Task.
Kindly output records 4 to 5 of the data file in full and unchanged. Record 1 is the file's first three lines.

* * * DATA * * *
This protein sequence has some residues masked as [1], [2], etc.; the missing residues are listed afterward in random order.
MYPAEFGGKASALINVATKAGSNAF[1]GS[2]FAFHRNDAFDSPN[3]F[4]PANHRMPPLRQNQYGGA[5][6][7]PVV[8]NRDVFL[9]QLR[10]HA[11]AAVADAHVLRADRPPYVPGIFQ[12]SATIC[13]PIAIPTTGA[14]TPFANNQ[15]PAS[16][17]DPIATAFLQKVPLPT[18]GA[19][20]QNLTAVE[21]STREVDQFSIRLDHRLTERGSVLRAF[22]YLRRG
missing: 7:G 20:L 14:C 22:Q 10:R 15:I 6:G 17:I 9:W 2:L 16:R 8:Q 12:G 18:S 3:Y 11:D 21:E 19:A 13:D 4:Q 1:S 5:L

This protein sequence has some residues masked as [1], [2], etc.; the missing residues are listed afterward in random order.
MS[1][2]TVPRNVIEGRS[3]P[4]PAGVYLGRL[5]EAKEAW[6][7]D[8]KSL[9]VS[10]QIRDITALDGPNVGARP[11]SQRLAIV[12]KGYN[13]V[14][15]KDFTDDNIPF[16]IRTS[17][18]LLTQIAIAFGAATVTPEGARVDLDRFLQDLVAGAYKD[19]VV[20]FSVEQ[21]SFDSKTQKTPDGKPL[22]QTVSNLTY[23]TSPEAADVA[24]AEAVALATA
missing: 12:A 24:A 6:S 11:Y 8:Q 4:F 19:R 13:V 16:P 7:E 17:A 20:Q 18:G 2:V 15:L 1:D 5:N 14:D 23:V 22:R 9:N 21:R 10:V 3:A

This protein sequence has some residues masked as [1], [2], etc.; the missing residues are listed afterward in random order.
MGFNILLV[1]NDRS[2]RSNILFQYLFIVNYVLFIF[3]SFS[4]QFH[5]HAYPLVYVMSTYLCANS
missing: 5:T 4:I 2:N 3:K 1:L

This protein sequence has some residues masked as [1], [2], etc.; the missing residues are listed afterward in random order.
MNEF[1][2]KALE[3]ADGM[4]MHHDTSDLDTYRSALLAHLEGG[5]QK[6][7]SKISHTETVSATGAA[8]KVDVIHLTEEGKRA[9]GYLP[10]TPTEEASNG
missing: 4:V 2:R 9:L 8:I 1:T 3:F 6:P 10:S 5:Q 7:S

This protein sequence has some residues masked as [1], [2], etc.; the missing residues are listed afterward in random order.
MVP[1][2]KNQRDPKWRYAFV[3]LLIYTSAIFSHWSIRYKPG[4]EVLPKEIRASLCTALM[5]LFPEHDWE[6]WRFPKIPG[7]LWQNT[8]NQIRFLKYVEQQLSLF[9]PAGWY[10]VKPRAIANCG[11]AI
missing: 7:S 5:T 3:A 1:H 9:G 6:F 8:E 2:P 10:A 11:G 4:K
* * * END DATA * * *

This protein sequence has some residues masked as [1], [2], etc.; the missing residues are listed afterward in random order.
MNEF[1][2]KALE[3]ADGM[4]MHHDTSDLDTYRSALLAHLEGG[5]QK[6][7]SKISHTETVSATGAA[8]KVDVIHLTEEGKRA[9]GYLP[10]TPTEEASNG
missing: 4:V 2:R 9:L 8:I 1:T 3:F 6:P 10:S 5:Q 7:S

This protein sequence has some residues masked as [1], [2], etc.; the missing residues are listed afterward in random order.
MVP[1][2]KNQRDPKWRYAFV[3]LLIYTSAIFSHWSIRYKPG[4]EVLPKEIRASLCTALM[5]LFPEHDWE[6]WRFPKIPG[7]LWQNT[8]NQIRFLKYVEQQLSLF[9]PAGWY[10]VKPRAIANCG[11]AI
missing: 7:S 5:T 3:A 1:H 9:G 6:F 8:E 2:P 10:A 11:G 4:K